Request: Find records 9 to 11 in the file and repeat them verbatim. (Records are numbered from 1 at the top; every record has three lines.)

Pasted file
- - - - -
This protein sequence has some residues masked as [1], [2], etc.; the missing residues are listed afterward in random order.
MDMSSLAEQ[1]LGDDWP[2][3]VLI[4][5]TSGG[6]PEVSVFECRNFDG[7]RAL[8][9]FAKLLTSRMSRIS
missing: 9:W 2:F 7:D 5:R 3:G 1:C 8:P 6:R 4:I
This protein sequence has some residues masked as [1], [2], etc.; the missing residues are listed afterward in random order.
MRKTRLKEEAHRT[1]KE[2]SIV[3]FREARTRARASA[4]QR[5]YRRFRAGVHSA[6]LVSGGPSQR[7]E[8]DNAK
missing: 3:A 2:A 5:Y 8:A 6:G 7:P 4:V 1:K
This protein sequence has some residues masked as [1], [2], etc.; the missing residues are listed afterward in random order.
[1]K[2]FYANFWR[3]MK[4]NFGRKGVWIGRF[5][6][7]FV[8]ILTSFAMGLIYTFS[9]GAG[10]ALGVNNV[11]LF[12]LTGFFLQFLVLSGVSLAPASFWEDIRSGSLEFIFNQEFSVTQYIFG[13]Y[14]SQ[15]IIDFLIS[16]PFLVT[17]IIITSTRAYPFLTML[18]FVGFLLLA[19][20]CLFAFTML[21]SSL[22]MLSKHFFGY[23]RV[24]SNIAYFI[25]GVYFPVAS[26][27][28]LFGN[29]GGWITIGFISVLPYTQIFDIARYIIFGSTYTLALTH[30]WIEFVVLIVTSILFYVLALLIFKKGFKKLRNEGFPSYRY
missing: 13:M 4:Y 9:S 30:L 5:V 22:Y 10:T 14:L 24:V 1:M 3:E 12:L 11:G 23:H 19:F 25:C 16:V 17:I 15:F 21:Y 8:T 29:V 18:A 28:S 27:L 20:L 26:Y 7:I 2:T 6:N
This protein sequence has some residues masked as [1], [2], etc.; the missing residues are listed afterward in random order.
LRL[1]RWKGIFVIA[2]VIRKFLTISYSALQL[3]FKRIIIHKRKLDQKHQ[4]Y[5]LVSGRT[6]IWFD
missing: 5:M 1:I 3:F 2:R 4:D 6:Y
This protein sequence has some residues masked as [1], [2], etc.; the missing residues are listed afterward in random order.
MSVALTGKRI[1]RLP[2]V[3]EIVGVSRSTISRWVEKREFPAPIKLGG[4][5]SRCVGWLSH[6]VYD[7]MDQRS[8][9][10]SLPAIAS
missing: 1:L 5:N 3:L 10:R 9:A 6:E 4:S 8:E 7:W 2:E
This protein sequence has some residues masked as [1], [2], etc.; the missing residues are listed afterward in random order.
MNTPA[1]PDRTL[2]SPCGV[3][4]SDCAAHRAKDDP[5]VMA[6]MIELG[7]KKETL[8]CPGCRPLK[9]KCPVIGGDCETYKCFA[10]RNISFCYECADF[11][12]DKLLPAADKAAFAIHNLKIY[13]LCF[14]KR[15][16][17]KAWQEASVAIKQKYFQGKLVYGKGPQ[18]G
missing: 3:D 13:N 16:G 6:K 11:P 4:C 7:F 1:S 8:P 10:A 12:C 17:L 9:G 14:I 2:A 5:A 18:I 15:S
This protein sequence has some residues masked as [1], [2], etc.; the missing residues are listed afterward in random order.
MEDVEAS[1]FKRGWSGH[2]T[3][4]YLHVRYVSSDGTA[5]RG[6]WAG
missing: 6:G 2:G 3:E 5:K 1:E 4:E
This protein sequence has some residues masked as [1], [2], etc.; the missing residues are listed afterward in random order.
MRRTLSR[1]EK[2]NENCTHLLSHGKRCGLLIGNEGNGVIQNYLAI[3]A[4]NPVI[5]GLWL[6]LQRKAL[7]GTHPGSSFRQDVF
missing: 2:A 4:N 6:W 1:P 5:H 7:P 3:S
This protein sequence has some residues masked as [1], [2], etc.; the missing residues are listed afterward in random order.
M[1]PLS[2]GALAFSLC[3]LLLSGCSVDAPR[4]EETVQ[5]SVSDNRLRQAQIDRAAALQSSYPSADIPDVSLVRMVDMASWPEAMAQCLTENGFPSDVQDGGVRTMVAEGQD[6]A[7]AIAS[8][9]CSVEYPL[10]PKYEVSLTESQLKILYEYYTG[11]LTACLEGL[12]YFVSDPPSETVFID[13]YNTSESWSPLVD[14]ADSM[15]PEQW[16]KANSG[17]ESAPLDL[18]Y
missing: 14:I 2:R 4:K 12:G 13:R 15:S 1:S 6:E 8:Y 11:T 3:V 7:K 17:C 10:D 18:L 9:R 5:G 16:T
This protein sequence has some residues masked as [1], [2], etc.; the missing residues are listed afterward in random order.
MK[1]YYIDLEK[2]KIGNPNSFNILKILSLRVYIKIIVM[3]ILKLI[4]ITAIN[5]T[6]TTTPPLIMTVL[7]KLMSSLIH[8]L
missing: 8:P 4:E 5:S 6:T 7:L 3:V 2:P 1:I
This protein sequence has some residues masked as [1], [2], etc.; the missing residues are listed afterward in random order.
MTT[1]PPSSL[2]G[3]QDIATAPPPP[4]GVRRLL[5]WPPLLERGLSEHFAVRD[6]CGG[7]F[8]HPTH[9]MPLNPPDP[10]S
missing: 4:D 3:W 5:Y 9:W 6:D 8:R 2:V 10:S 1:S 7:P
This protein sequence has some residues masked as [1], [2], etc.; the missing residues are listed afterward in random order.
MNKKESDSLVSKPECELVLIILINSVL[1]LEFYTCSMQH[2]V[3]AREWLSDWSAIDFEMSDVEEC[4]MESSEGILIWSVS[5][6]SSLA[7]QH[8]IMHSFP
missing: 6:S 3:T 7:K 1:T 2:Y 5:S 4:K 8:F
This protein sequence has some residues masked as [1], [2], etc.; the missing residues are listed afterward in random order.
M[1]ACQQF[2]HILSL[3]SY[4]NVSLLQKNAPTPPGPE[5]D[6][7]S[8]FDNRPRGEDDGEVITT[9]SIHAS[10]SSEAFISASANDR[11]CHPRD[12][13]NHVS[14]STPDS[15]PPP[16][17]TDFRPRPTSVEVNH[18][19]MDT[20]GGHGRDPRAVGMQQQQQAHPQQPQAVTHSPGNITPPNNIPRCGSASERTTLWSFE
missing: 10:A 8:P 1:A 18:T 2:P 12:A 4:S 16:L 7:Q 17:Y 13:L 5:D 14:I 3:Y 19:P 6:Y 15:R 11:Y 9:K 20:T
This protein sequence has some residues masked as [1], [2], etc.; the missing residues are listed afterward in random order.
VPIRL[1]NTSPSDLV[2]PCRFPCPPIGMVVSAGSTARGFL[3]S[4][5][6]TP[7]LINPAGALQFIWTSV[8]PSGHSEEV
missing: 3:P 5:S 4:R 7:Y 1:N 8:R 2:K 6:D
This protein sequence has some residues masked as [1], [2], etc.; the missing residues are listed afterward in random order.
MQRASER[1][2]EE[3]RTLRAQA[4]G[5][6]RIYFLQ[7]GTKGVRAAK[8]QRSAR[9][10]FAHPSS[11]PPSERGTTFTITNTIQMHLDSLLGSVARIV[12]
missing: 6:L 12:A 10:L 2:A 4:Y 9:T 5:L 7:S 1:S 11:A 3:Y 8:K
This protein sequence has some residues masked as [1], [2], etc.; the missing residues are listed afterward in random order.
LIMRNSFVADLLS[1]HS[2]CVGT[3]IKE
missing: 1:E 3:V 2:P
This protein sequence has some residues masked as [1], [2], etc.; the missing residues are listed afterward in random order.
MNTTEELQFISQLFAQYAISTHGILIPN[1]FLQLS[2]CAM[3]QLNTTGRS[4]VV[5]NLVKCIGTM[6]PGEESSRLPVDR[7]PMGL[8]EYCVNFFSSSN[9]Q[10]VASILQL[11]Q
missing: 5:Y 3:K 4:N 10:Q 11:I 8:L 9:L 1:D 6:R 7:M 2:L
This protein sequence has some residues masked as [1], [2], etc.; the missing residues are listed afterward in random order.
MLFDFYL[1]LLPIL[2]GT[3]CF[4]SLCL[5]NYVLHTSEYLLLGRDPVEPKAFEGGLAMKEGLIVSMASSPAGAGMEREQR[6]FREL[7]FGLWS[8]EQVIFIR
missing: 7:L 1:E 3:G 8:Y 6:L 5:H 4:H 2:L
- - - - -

This protein sequence has some residues masked as [1], [2], etc.; the missing residues are listed afterward in random order.
M[1]PLS[2]GALAFSLC[3]LLLSGCSVDAPR[4]EETVQ[5]SVSDNRLRQAQIDRAAALQSSYPSADIPDVSLVRMVDMASWPEAMAQCLTENGFPSDVQDGGVRTMVAEGQD[6]A[7]AIAS[8][9]CSVEYPL[10]PKYEVSLTESQLKILYEYYTG[11]LTACLEGL[12]YFVSDPPSETVFID[13]YNTSESWSPLVD[14]ADSM[15]PEQW[16]KANSG[17]ESAPLDL[18]Y
missing: 14:I 2:R 4:K 12:G 13:R 15:S 1:S 6:E 8:Y 11:T 3:V 7:K 17:C 10:D 18:L 9:R 5:G 16:T
This protein sequence has some residues masked as [1], [2], etc.; the missing residues are listed afterward in random order.
MK[1]YYIDLEK[2]KIGNPNSFNILKILSLRVYIKIIVM[3]ILKLI[4]ITAIN[5]T[6]TTTPPLIMTVL[7]KLMSSLIH[8]L
missing: 8:P 4:E 5:S 6:T 7:L 3:V 2:P 1:I
This protein sequence has some residues masked as [1], [2], etc.; the missing residues are listed afterward in random order.
MTT[1]PPSSL[2]G[3]QDIATAPPPP[4]GVRRLL[5]WPPLLERGLSEHFAVRD[6]CGG[7]F[8]HPTH[9]MPLNPPDP[10]S
missing: 4:D 3:W 5:Y 9:W 6:D 8:R 2:V 10:S 1:S 7:P